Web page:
Eye doc­tor Ho Ching Lin plans char­ity events to pro­mote the de­vel­op­ment of the health­care char­ity cul­ture and safe­guard fu­ture gen­er­a­tions by fund­ing re­search眼科医生胡庆麟不仅行医,也策划慈善活动,推动本地医疗慈善文化发展,也投资于医疗研究的未来。


Dr Ho Ching Lin is an oph­thal­mol­o­gist with an eye to­wards car­ing for less for­tu­nate pa­tients. A se­nior con­sul­tant and di­rec­tor of Sin­ga­pore Na­tional Eye Cen­tre’s (SNEC) Glau­coma Depart­ment, she is also SNEC’s head of char­ity and chair of the Li­ons SaveSight Cen­tre’s board of direc­tors.

One of her roles as SNEC’s head of char­ity in­clude helm­ing the or­gan­is­ing com­mit­tee for the char­ity ball, Eye Ball, held by the SNEC and the Sin­ga­pore Eye Re­search In­sti­tute (SERI). Pro­ceeds from the ball go to­wards the Vi­sion­save cam­paign launched last year.

Health­care char­ity is very im­por­tant is­sue. Said Dr Ho: “The need for health­care ser­vices will in­crease in the fu­ture with Sin­ga­pore’s age­ing pop­u­la­tion. How­ever, health­care ben­e­fits from the gov­ern­ment can­not be in­creased in­finitely. Hence, we need to har­ness more char­ity re­sources to help those in need.”

How­ever, health­care char­ity is in its in­fancy in Sin­ga­pore, un­like in Western coun­tries where ded­i­cated teams at health­care in­sti­tu­tions plan char­ity projects and run day-to-day op­er­a­tions. With­out some­one with charisma and en­ergy at the helm, many ini­tia­tives would prob­a­bly stall.

Dr Ho is an ideal choice to front SNEC’s char­ity en­deav­ours be­cause she is ac­tive on the so­cial scene and has built a strong so­cial net­work and rep­u­ta­tion.

On her ex­pe­ri­ence in or­gan­is­ing char­ity events over the years, she said: “I used to think char­ity is about ask­ing oth­ers for help. But it is re­ally some­thing that opens up more op­por­tu­ni­ties for do­ing good. Ev­ery­one has kind­ness in them but some peo­ple may not know how to put their in­ten­tion into ac­tion. On top of that, there are many ways to do good be­sides just mak­ing mon­e­tary do­na­tions. One can or­gan­ise events, or take part in ed­u­ca­tion and aware­ness pro­grammes. There are so many ways to con­trib­ute.”

Dr Ho, who will turn 49 in Au­gust, has worked in pub­lic health­care for many years and treats a wide range of pa­tients, from in­fants to the el­derly, with many of her pa­tients from South-east Asia, while oth­ers come all the way from Europe and the United States.

A spe­cial­ist in treat­ing glau­coma, a con­di­tion that can lead to per­ma­nent blind­ness, she of­ten gets anx­ious pa­tients ask­ing her ques­tions like: “How long more do I have be­fore I go blind? Should I work on my bucket list now?”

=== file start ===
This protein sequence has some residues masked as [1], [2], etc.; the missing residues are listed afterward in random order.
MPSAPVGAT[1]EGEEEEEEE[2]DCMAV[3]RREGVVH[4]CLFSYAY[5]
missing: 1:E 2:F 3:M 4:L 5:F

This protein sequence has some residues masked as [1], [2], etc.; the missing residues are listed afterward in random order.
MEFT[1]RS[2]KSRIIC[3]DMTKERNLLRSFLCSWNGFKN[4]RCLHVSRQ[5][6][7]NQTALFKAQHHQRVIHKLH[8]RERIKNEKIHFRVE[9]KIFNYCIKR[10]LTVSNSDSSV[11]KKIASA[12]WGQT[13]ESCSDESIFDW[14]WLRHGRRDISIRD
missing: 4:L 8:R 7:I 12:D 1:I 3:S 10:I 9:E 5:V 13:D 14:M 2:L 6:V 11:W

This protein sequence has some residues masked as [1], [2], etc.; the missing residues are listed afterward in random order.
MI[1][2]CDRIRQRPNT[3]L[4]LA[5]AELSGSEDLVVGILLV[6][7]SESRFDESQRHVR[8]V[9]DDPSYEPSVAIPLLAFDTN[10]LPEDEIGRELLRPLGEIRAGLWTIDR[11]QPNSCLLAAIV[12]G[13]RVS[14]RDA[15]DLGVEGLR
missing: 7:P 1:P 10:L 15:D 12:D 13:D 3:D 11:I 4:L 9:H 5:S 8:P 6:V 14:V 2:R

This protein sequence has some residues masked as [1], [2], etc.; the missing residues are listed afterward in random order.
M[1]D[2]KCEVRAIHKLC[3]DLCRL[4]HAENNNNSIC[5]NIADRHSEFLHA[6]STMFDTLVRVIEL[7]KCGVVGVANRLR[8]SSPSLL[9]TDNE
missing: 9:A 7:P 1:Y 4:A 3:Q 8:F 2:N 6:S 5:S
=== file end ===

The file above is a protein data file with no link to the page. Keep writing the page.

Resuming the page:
As their doc­tor, she aims to help them pro­long their vi­sion for as long as pos­si­ble. When she hears pa­tients say that they are now able to see more clearly and that their qual­ity of life has im­proved, it gives her the the sat­is­fac­tion and mo­ti­va­tion to keep on go­ing no mat­ter how much work she has or how chal­leng­ing her work is.

Work­ing in a pub­lic health­care in­sti­tu­tion suits her, she said. It pro­vides ac­cess to the lat­est med­i­cal tech­niques and tech­nolo­gies as well as the op­por­tu­nity to cul­ti­vate the next gen­er­a­tion of health­care pro­fes­sion­als — she is also ad­junct as­so­ci­ate pro­fes­sor at the Duke-NUS Grad­u­ate Med­i­cal School where she trains aspir­ing oph­thal­mol­o­gists.

Work­ing in pub­lic health­care also of­fers her many av­enues to take part in mean­ing­ful ini­tia­tives to help fi­nan­cially dis­ad­van­taged pa­tients.

Said Dr Ho: “If I were in pri­vate prac­tice, I would have to con­sider the clinic’s bot­tom­line and might not have the re­sources to help pa­tients who are un­able to af­ford med­i­cal care.”

She holds spe­cial­ist qual­i­fi­ca­tions in two ar­eas. Af­ter grad­u­at­ing from the Na­tional Uni­ver­sity of Sin­ga­pore’s School of Medicine, she com­pleted her res­i­dency as a pae­di­a­tri­cian be­fore mov­ing on to oph­thal­mol­ogy. Only three in 10 physi­cians move on to spe­cial­ist train­ing af­ter com­plet­ing med­i­cal school and those who hold dual spe­cial­ist qual­i­fi­ca­tions are far and few in be­tween.

She has also stud­ied pae­di­atric glau­coma and glau­coma com­pli­ca­tions in adults at Har­vard Med­i­cal School. Her son, an only child, was only eight months old when she trav­elled to Har­vard. To­day, he is 15.

Her ded­i­ca­tion to clin­i­cal work and her pas­sion is clear for all to see, win­ning her praise from many a pa­tient. In May, a reader wrote in to Lianhe Zaobao to thank SNEC’s health­care per­son­nel for their ded­i­cated care, specif­i­cally nam­ing Dr Ho in the let­ter.

Dr Ho packs an im­pres­sive amount of ac­tiv­ity in her day, which be­gins as early as 7am. Lunchtimes and af­ter­noons might be taken up by meet­ings and she knocks off be­tween 6pm and 8pm. If she gets to leave the of­fice early, she has din­ner with her fam­ily, or hits the gym be­fore at­tend­ing so­cial events.

A gym­nast as a child, she now tries to do yoga three times a week be­cause “it re­laxes me and helps me to recharge. It keeps me body lim­ber and gives me strength and stam­ina,” she said.

“The need for health­care ser­vices will in­crease in the fu­ture with Sin­ga­pore’s age­ing pop­u­la­tion. How­ever, health­care ben­e­fits from the gov­ern­ment can­not be in­creased in­finitely. Hence, we need to har­ness more char­ity re­sources to help those in need.”

新 加坡国家眼科中心(SNEC)青光眼服务部高级顾问兼总监胡庆麟医生所治疗的病人,层面非常广,从婴孩到年长者,从普通人到政治人物与社会名流,他们很多来自东南亚国家,也有欧美国家的患者慕名而来,反映SNEC在国际上享有声誉,也彰显胡医生的医术医德受到信赖。

胡医生也是SNEC的慈善总监,以及国际狮子会旗下狮子护眼中心(Li­ons SaveSight Cen­tre)董事会主席。她还是SNEC及新加坡眼科研究院主办的慈善晚宴Eye Bal­l的筹委会主席。去年推出的Vi­sion­save保护视力慈善运动是慈善晚宴筹款支持的重点项目。

















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